After a long day at school, there’s more to do. Before hitting the homework, take a yoga break to refresh mind and body for better focus.
Long days grow even longer for kids when schoolwork piles up. With curriculum to keep up with and cramming for tests, the workload never seems to end. Yoga can help children to pace their study efforts and reduce mental and physical burnout, says Amy Quinn Suplina, owner of Bend + Bloom Yoga in Brooklyn, New York. “From a mental health perspective, getting the blood flowing and the energy back up, improves kids’ ability to focus and regroup,” Suplina says. “Movement breaks help them to return to work in a more effective manner. Instead of turning to social media or television, practicing can enhance focus, clarity, and make them more present in their work and thinking. With a renewed ability to focus on what’s in front of them, they’ll be more efficient about their work.”
When there are hours of homework to tackle, Suplina recommends that kids take a yoga time-out first. “Kids’ heads and shoulders are hunched over their computers and electronic devices all day, which has long-term implications for spinal health. Yoga can help to counter the effect of that forward flexion and return healthy curves to the spine,” Suplina says.
10-Minute Homework Break Yoga Sequence
Wrapping one arm under the other, lift your elbows to shoulder height. Imagine your elbows are the tips of a paint brush and you are painting a horizontal line back and forth across your computer screen. This opens up the space between the scapulae and the musculature of your upper back. Practice on both sides.
Seated Cat and Cow
With your hands in your lap, inhale as you slide your hands back to your hip creases, point your elbow tips back and broaden your collarbone. Gaze up as your chest rises. Exhale and slide your hands down the thighs to cup your kneecaps as your belly draws back to round you in. Repeat for 3–5 rounds.
Simple Lateral Side Bend Using Chair
Hold your left hand under your chair and breathe in to raise your right arm up. As you breathe out, bend toward the left using the chair as leverage to lengthen your right side body and open the musculature between your side ribs. Repeat on the other side.
Seated Spinal Twists
As you inhale, sit tall, feeling a sense of spaciousness in your spine. Exhaling, twist to your right, taking hold of the back of your chair with your two hands, hold for a few cycles of breath. Repeat on the left side.
Seated Figure Four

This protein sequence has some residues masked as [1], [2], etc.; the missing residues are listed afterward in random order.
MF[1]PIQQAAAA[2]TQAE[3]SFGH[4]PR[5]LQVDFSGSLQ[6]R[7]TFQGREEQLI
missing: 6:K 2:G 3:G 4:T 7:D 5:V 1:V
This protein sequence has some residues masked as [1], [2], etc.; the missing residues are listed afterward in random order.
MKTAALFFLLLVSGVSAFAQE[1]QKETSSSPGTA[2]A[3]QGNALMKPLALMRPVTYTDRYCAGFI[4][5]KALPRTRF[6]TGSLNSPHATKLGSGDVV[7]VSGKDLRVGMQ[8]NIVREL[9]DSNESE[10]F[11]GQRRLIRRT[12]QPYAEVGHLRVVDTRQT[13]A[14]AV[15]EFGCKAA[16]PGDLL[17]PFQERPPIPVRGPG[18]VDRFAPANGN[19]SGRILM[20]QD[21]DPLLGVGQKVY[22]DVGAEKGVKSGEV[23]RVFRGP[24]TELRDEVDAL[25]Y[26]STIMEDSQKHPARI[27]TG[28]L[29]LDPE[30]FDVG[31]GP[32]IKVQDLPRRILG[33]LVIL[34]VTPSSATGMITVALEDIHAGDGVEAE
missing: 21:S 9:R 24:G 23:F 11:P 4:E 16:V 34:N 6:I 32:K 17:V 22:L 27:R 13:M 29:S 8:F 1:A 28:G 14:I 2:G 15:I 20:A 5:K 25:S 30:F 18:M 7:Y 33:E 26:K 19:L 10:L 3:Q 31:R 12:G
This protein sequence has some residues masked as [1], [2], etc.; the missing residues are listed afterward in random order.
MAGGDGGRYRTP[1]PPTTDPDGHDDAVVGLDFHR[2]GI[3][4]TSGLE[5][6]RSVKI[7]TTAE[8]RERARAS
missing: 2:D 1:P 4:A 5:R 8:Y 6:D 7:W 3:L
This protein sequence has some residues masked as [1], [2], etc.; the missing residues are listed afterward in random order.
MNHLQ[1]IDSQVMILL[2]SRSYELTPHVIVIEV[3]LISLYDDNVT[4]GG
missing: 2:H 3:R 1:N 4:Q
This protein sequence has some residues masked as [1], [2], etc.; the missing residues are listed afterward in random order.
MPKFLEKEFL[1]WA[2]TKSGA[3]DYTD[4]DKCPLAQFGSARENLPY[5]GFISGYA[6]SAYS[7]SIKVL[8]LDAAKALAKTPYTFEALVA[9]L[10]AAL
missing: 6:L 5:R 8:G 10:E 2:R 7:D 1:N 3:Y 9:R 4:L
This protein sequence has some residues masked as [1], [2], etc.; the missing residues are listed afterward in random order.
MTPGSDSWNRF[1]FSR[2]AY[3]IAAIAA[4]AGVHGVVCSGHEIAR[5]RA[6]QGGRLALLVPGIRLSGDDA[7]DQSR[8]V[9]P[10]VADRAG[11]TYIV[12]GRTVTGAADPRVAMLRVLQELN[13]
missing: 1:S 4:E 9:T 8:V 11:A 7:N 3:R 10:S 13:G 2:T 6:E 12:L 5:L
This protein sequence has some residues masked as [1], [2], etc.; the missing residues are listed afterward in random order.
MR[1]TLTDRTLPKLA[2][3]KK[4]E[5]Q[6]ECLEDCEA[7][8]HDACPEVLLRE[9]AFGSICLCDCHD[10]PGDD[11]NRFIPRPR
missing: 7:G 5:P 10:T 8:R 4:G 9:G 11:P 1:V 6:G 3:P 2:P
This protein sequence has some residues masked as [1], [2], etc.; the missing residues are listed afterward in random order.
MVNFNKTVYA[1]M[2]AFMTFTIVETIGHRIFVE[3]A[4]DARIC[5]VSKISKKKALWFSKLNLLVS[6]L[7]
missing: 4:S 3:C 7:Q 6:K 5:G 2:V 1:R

Come to the edge of your chair and take your right ankle above your left knee. Fold forward from the creases of your hips, lengthening your chest toward your chin bone, elongating the front of the spine. This shape can ease low back pain that results from hours of sitting at your desk. Try on both sides.
To alleviate tight hip flexors from long study sessions, try this High Lunge variation from your chair. Scoot your seat to the right front corner of your chair. Turn your whole body to face the right side of the room, so that your right seat is still on the chair. Bend your right knee over its ankle, toes pointing in the direction you are facing with the sole of the foot grounded. Square your hips and torso, as you slide the ball of the left foot behind you to extend your left hip and straighten the back leg. Rest your hands on your front thigh as you tune in to the length in the front of the left hip and breathe into a tall spine. Take 10 deep breaths then try the other side.
If you need to revive yourself: Breath of Fire
Sit comfortably and close your eyes. Draw sharp, short inhales and exhales through the nose of even length, pumping the navel in and out for about 1 minute. This rhythmic breath ignites your energy.
If you need to focus your attention: Viloma Breath
This is an interrupted breathing technique where you take pauses on the inhale and enjoy a nice smooth exhale. Draw in a third of a breath on a count of 2 seconds, pause for 2 seconds, draw in the next third, pause, then completely fill the lungs and pause. Slowly exhale all the breath out to a slow count of 6. Viloma means “against the natural flow” and will release anxiety and enhance mental clarity.
About Our Writer
Erika Prafder is a veteran writer and product reviewer for The New York Post and the author of a book on entrepreneurship. A long-time yoga enthusiast and Hatha yoga teacher, she edits KidsYogaDaily.com, a news source for young yogis. The working mother of three resides in a beach community in Long Island, New York.